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Thames Water fined record £20.3m for massive sewage spill


Thames Water has been ordered to pay a record fine of £20.3m for repeatedly allowing untreated sewage to flow into the Thames.
It is the largest penalty handed to a water utility company for an environmental disaster after the Thames was polluted with 1.4 billion litres of raw sewage.
The fine comes after the untreated effluent entered the waterway in Oxfordshire and Buckinghamshire over several months in 2013 and 2014.
The discharge left people and farm livestock ill and killed fish and other animals living in the river, putting anglers and fishermen out of business.
Thames Water admitted 13 breaches of environmental laws over discharges from sewage treatment works in Aylesbury, Didcot, Henley and Little Marlow, and a pumping station at Littlemore during the case at Aylesbury Crown Court.

It also pleaded guilty to a further charge on 17 March over a lesser discharge from an unmanned sewage treatment plant at Arborfield in Berkshire in September 2013.
Handing down the fine, which is ten times higher than a one paid by Southern Water in 2016, Judge Francis Sheridan said: "This is a shocking and disgraceful state of affairs. It should not be cheaper to offend than take appropriate action."
The judge said at a hearing last week that he had to ensure the fine was "sufficiently large that they (Thames) get the message".
He added: "What a dreadful state of affairs that is.
"Logbook entries reflected the pathetic state of affairs and the frustration of employees.
"Thames Water utilities continually failed to report to the Environment Agency despite (managers) being fully aware of the issues and reporting governance."
He later said of the firm: "There is a history of non-compliance."
The fine amounts to two weeks of the company's profit.

The judge said that, on several occasions, Thames Water managers ignored warnings and "risks identified by employees and others" and in some cases, staff recorded a "failure waiting to happen".
Anne Brosnan, the Environment Agency's chief prosecutor, said: "Thames Water was completely negligent to the environmental dangers created by the parlous state of its works.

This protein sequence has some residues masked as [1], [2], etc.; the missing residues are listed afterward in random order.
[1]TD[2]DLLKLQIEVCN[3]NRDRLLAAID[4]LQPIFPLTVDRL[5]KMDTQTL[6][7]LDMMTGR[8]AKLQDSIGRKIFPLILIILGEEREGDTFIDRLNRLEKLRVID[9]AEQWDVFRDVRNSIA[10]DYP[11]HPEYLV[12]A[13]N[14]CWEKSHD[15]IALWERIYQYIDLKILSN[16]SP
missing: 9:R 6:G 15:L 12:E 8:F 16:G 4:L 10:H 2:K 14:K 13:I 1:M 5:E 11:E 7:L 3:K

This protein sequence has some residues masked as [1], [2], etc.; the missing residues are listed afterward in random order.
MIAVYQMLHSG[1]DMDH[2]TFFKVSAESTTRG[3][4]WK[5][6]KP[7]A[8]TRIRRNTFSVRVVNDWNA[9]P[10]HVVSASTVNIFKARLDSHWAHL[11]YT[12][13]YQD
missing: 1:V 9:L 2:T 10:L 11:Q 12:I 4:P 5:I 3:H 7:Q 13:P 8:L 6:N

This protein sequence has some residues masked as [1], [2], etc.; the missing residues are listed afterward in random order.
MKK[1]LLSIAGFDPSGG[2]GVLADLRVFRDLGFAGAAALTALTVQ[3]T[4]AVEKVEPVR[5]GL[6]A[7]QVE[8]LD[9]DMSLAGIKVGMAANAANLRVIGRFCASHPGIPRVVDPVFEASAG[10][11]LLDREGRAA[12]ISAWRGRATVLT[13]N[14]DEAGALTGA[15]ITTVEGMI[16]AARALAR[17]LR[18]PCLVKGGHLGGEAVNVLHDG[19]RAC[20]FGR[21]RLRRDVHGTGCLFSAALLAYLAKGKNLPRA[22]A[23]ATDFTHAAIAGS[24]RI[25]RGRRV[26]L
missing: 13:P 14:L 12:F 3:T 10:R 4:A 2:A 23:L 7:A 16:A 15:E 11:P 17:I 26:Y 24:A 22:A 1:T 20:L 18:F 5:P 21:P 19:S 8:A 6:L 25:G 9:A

"Our investigation revealed that we were dealing with a pattern of unprecedented pollution incidents which could have been avoided if Thames Water had been open and frank with the Environment Agency as required by water company industry protoco

The agency's chief executive Sir James Bevan added: "This case sends a clear signal to the industry that safeguarding the environment is not an optional extra, it is an essential part of how all companies must now operate."
Richard Aylard, External Affairs Director of Thames Water, said outside the court: "We have failed in our responsibility to the environment and that hurts both personally and professionally because we do care.
"We've also failed in our responsibility to our customers, who pay us to provide an essential public service all the time, every day and not just some of the time, and we apologise for all of those failings.
"But in the three years since the last of those incidents we have learnt our lesson - there have been sweeping, far-reaching changes across the waste water business.

"That has included more people, more and better systems and more investments, and that is beginning to pay off.
"Our performance has improved considerably and we're also doing a lot of work which we're proud of in partnership with environmental groups across our area, working to improve rivers and not just get them back to where they should be."
He insisted customers will not face an increase in prices and added: "This fine will be paid in full by shareholders only."
Thames's previous record fine for pollution was £1million, paid in January 2016.
This latest penalty is the biggest since Southern Water was ordered to pay £2m in December 2016 for polluting the beach at Margate in Kent in 2012.


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